I should note that now, I tend to default to the assumption that any woman to whom I'm speaking has experienced sexual violence. That may seem cynical or depressing, but first of all, the percentage of women in all corners of Canadian society who have been raped is too high to do otherwise, and second, I've yet to meet anyone among the remaining women who hasn't experienced some form of sexualized behaviour that has made her feel, at minimum, uncomfortable. And that helps me in a number of ways: I don't get to be "poor me" about my own experiences, I'm less likely to accidentally say something that may come off as dismissive or start another iteration of the "suffering Olympics", and I'm prepared enough for a disclosure that I don't react with the kind of shock and horror that I've personally found condescending or insulting in the past. But I still end up feeling shaken by the way I hear it being talked about by First Nations women, and I still feel paralyzed by the magnitude of the interrelated problems being talked about in those two Amnesty International reports, which of course I still forget about the bulk of the time I'm talking about sexual violence from inside my white feminist bubble, where it's the most horrible thing that's ever happened to me. And I'm not entirely sure how to talk about it in a way that's remotely approachable from outside that bubble. I'm not looking for a gold star just for asking the question, I'm seriously trying to figure out how to break through the walls that are in place just based on the basic differences in discourse on the subject that I'm noticing in the above paragraphs. But at that point, I find myself feeling hopeless and just figuring I need to detach from the world of issues encapsulated by the internet, or moving on to thinking about the next source of outrage that everybody else is talking about as well.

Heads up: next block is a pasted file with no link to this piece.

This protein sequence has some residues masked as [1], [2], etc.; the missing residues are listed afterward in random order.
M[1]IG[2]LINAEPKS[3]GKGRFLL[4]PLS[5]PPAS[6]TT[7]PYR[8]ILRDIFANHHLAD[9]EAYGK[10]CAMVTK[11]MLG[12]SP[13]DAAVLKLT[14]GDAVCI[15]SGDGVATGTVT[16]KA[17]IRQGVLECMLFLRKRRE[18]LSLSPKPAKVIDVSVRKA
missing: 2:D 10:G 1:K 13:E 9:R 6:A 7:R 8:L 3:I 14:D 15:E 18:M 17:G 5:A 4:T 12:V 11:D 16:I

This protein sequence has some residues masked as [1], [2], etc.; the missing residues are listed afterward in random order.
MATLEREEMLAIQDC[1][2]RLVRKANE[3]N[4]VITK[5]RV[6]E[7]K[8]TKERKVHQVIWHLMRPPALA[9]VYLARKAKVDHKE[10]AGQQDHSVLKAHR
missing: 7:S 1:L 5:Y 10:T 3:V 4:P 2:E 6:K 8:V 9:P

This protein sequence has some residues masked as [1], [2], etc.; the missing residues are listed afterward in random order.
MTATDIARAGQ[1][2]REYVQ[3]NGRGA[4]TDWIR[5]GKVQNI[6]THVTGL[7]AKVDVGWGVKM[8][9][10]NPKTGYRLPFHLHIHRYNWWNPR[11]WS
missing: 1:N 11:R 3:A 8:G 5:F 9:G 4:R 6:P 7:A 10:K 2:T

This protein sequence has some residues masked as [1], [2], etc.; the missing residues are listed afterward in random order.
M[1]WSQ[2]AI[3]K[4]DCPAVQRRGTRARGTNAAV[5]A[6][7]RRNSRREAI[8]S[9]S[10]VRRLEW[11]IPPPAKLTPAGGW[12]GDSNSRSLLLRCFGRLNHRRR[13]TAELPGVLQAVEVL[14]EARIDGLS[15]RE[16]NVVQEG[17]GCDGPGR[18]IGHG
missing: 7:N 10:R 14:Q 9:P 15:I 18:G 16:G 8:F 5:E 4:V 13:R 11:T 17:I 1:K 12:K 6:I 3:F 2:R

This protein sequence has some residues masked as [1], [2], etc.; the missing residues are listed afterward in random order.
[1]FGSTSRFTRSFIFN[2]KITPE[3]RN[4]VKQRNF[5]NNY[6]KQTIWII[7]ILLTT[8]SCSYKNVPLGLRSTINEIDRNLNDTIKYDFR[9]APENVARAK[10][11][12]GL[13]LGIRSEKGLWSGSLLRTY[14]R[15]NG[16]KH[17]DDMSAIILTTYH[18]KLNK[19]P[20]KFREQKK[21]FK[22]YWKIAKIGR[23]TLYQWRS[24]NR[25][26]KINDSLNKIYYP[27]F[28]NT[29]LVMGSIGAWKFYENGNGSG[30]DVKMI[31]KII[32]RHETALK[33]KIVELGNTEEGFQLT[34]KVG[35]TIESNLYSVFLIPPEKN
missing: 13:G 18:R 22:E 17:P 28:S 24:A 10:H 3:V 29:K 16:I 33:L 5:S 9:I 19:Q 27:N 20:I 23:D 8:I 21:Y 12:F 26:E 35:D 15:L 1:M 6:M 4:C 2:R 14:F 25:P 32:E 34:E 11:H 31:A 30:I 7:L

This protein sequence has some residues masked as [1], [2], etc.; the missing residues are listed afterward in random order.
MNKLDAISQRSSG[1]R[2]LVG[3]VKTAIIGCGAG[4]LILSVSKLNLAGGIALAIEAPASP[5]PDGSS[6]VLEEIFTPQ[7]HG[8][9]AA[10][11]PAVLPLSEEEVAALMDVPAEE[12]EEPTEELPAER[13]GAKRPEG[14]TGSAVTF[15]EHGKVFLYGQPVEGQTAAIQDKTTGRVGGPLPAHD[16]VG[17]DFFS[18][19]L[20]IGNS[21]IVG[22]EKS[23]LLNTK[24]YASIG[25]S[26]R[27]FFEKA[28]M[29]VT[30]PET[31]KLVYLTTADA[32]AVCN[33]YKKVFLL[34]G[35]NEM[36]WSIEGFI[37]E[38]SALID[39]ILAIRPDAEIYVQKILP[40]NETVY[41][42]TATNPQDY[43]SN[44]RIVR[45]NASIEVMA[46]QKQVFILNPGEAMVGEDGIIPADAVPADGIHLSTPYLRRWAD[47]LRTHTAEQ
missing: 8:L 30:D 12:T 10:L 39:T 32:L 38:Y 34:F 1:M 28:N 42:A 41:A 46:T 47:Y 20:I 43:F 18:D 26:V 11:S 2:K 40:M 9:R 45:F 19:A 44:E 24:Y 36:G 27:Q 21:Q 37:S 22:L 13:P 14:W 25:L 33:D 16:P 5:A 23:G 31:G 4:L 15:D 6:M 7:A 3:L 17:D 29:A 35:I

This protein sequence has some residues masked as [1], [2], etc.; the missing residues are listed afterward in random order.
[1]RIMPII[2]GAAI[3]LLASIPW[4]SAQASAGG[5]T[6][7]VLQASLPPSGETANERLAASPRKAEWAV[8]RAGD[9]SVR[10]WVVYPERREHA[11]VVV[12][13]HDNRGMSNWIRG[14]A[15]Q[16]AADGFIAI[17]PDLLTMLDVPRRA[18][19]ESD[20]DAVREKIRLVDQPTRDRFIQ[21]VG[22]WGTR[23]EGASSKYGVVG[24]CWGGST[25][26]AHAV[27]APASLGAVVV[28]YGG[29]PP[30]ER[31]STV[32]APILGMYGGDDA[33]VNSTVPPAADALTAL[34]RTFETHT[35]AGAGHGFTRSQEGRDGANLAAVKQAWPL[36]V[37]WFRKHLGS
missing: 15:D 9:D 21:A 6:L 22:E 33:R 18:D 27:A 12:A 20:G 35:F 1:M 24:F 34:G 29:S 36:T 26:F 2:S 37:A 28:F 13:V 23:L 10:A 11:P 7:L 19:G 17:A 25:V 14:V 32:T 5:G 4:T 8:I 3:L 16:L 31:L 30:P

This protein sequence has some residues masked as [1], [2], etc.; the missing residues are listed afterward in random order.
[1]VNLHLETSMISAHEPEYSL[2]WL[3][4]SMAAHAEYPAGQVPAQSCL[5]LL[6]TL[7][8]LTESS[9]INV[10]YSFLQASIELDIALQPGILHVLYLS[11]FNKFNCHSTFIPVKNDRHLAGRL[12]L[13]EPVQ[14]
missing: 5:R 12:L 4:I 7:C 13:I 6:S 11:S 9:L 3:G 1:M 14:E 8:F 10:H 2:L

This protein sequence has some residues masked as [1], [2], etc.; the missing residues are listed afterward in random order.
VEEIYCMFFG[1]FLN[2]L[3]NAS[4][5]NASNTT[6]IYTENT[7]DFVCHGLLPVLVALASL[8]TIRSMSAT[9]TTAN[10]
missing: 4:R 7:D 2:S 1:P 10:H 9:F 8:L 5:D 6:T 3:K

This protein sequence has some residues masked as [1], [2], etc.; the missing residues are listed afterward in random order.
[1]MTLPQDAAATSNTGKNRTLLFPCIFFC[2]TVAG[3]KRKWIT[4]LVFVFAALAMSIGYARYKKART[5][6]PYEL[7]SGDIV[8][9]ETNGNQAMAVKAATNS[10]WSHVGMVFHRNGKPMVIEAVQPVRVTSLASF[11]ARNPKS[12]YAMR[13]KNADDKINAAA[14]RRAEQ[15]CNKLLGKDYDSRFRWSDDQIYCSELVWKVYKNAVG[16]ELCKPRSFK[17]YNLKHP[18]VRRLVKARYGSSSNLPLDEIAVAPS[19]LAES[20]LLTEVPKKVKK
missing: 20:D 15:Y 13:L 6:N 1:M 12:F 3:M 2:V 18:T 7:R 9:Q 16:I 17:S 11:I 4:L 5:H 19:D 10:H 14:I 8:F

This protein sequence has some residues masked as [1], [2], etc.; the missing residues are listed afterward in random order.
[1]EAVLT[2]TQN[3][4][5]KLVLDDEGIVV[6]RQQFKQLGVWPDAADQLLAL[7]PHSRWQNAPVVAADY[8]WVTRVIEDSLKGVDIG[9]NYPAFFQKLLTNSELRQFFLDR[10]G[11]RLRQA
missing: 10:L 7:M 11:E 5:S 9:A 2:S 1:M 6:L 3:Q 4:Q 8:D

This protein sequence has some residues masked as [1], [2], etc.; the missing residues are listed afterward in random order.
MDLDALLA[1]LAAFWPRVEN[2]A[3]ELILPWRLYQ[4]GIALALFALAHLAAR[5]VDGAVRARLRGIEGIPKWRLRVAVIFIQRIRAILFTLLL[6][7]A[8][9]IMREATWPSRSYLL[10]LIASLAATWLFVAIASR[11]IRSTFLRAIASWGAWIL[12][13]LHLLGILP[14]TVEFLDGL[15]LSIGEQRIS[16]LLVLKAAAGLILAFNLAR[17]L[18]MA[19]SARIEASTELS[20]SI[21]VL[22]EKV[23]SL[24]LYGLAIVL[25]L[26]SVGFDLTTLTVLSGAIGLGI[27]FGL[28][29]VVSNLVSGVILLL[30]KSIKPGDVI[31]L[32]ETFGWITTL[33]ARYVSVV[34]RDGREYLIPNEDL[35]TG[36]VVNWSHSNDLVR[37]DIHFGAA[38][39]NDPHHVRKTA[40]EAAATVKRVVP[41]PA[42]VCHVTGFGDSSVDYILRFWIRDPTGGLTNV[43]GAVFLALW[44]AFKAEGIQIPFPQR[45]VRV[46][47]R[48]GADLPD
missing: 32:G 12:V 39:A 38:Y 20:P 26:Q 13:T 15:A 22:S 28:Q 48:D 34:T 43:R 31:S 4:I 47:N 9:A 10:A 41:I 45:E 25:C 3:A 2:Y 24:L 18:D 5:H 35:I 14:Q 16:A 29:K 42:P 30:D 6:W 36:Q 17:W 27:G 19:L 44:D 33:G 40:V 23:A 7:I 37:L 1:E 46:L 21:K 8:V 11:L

*Note: I don't really know what the dynamic is in the U.S. with regard to this terminology. I see the demographic term "American Indian and Alaska Native" persons in academic literature, including the AI report, but I still personally balk a little at anything using the word "Indian" for North American indigenous peoples because of the way that term is viewed in Canada. I'm assuming some acceptance of the terms "aboriginal" and "indigenous" based on the fact that those are the terms being used in a neutral (rather than sarcastically pejorative) manner on the few blogs I can find written by U.S. aboriginal persons. When referring to Canadian communities, I'm more comfortable using the term "First Nations", except when it's unclear whether the studies/examples include M├ętis and Inuit people as well, because the political implications change--and don't think I don't hate that in and of itself. Basically, this is my apology for the reality that I don't have a clue about the equivalent implications in U.S. policy or common discourse.

**Both the white authors and those of colour were predominantly female